EH: Does your appointment as Ambassador allow recruitment through you into The JOOF?
TJ: Yes, there will be people! Absolutely, and like anyone that has knowledge of things like medical supplies, food, papers and anything that will be helpful.

EH: With the love, the gift and the talent for music already in your heart Tito, regardless to your new position; you have a new CD released or due to be released as we speak. Tell us about your CD, and where we can get a copy.
TJ: My new CD is called “So Far So Good”, and my new single is titled: “We Made It!” You can download it on I-tunes and other sites. That’s basically where I am right now. I recorded my CD now for two years, because I had taken a break after Michael’s death. Now I’m finishing it up and releasing it.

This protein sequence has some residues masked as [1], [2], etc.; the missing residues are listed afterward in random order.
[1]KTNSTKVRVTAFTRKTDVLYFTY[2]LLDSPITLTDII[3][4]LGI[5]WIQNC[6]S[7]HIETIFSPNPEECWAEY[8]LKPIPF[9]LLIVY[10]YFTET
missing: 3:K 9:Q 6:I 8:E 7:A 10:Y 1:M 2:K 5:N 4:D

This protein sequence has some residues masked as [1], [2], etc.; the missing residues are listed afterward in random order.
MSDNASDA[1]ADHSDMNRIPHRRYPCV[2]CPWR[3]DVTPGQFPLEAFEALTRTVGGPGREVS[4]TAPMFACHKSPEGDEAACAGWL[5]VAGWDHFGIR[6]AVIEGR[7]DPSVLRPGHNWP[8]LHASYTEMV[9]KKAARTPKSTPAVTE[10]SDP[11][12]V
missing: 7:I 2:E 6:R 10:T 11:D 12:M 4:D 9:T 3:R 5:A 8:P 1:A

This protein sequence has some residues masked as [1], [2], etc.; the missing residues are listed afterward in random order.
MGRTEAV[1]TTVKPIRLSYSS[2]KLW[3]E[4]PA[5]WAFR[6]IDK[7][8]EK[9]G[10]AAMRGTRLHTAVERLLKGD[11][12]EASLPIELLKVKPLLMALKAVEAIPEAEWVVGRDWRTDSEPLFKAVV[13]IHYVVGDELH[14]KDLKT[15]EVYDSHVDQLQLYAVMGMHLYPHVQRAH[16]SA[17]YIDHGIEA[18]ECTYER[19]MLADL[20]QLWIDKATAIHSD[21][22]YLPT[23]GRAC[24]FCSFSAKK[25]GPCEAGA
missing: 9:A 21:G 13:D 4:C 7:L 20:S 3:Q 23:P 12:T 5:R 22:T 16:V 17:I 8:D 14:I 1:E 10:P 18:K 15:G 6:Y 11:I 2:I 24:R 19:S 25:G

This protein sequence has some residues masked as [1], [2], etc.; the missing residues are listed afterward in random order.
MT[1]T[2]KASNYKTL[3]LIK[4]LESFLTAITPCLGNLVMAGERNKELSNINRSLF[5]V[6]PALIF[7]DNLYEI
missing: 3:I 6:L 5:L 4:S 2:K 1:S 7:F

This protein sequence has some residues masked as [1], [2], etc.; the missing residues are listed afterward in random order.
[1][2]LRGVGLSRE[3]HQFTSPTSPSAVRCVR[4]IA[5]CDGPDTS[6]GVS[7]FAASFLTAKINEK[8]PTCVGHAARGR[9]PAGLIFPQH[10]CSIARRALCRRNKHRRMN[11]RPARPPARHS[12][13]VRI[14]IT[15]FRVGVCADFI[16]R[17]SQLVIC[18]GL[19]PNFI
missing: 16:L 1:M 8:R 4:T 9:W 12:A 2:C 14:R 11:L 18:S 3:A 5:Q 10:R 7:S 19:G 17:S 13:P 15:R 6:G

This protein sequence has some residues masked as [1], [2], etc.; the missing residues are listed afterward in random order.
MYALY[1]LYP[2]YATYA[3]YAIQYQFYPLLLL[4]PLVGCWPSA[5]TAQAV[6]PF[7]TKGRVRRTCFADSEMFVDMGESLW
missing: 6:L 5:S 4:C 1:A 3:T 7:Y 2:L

EH: To the best of your knowledge Tito, are any of your brothers doing any music projects at this time?
TJ: Well, Jackie has a few projects with his son Siggy. Other than that, I’m going to have a conference later today with my brothers and we’re going to talk about some things. Jermaine was working on some things a couple of months back, but we’re all going to be doing some things with the show.

EH: Tito, everything we accomplish has its own price in one way or another. What would you like to say to upcoming entertainers that will prepare them for this new way of life?